50 Magnificent Movie Masks

Frank Dollarhyde - Manhunter (1986)

The Mask: Erm, a pair of stockings, which serial killer Francis Dollarhyde (Tom Noonan) pulls over his head as part of his serial killer ensemble.

Why It's Magnificent: You've gotta admire its simplicity - Dollarhyde just grabs the nearest pair of stockings and shoves them on his head.

The fact that he only covers half his face is particularly eerie.

Predator - Predator (1987)

The Mask: A protective bit of tech that supposedly protects this alien predator from our atmosphere.

It also hides that really ugly mug, which was surely another motivator in wearing it.

Why It's Magnificent: It's just cool. Paired with the rest of the predator's kit, this is exactly how you want an alien to look.

Frank - Blue Velvet (1986)

The Mask: All part of Frank Booth's (Dennis Hopper) strange sexual practices, which see him dry humping his desired while huffing on an unnamed gas through a gas mask.

Why It's Magnificent: It's perhaps the oddest use of a movie mask on this list.

Plus Hopper is fantastic as Booth, dragging on the gas mask like his life depends on it.

Chinese Mask - Brazil (1985)

The Mask: A baby mask as worn by Jack Lint (Michael Palin) in Terry Gilliam's mindfuck of a movie.

He wears it while torturing. Lovely.

Why It's Magnificent: It's as kooky/disturbing as anything else in the movie.

Even more so because Lint ends up shot in the head.

Ex-Presidents - Point Break (1991)

The Mask: Presidents Ronald Reagan, Richard Nixon, Lyndon B. Johnson and Jimmy Carter.

They're masks worn by a gang of surfer bank robbers who are being tracked by rookie FBI agent Johnny Utah (Keanu Reeves).

Why It's Magnificent: Not only do the masks look great, subverting the presidents' commitment to do-gooding, the characters wearing them even speak in the voice of their president. Gigglesome.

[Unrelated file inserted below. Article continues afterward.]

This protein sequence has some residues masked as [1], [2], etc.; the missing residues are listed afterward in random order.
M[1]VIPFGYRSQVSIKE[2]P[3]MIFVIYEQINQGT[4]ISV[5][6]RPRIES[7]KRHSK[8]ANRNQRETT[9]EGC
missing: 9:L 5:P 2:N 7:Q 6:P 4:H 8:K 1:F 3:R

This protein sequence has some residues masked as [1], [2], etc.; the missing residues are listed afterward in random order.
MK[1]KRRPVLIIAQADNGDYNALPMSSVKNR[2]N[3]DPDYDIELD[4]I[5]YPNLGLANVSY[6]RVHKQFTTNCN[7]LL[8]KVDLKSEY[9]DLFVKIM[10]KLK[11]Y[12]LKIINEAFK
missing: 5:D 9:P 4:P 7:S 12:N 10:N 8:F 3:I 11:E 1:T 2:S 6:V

Lon Chaney - Phantom Of The Opera (1925)

The Mask: Unlike the more famous white half-face mask featured in later versions of Phantom Of The Opera , this one from the exceptional silent film is far creepier - almost like a mask of death with really sad, soulful eyes.

Why It's Magnificent: The half-translucency of the mask hints at the horrors beneath without ever revealing them.

Jason Voorhees - Friday The 13th Part 2 (1981)

The Mask: Alright, not so much a mask as, well, a sack, which poor old deformed Jason Voorhees chucks on to spare his victims the sight of his mangled face.

Bless his cottons.

Why It's Magnificent: It's exactly the kind of thing you'd expect a serial killer to wear.

None of this shot-bought stuff - Jason grabs the first thing that'll cover his noggin and just goes with it. Awesome.

Catwoman - Batman Returns (1992)

The Mask: Shiny PVC leather and lots of white stitching. It looks homemade because it is - Selena Kyle (Michelle Pfeiffer) butchered her rain coat and dragged out the sewing machine to create this.

Why It's Magnificent: It's DIY at its best! This broke the comic-book mould, presenting a 'realistic' costume that you genuinely believe somebody could have made themselves (well, in comparison to Spider-Man at least).

Also Pfeiffer doesn't exactly look bad in it, right? Miaowww.

Hannibal Lecter - Silence Of The Lambs (1991)

The Mask: Essentially, a muzzle made for a man.

It's particularly unsettling because the metal bars look just like shiny teeth - and of course the crazy eyes finish the whole thing off nicely.

Why It's Magnificent: We find out later just why Lecter needs a muzzle when he goes in and chews a guy's nose clean off.

Frank - Donnie Darko (2004)

The Mask: A buck-toothed metal monstrosity that turns a typical teenager into a rabbit-y portent of doom.

We love the ears. And the bulging eyes…

Why It's Magnificent:
It's completely nuts, as you'd expect from a film that plays havoc with the space-time continuum.

Josh Winning has worn a lot of hats over the years. Contributing Editor at Total Film, writer for SFX, and senior film writer at the Radio Times. Josh has also penned a novel about mysteries and monsters, is the co-host of a movie podcast, and has a library of pretty phenomenal stories from visiting some of the biggest TV and film sets in the world. He would also like you to know that he "lives for cat videos..." Don't we all, Josh. Don't we all.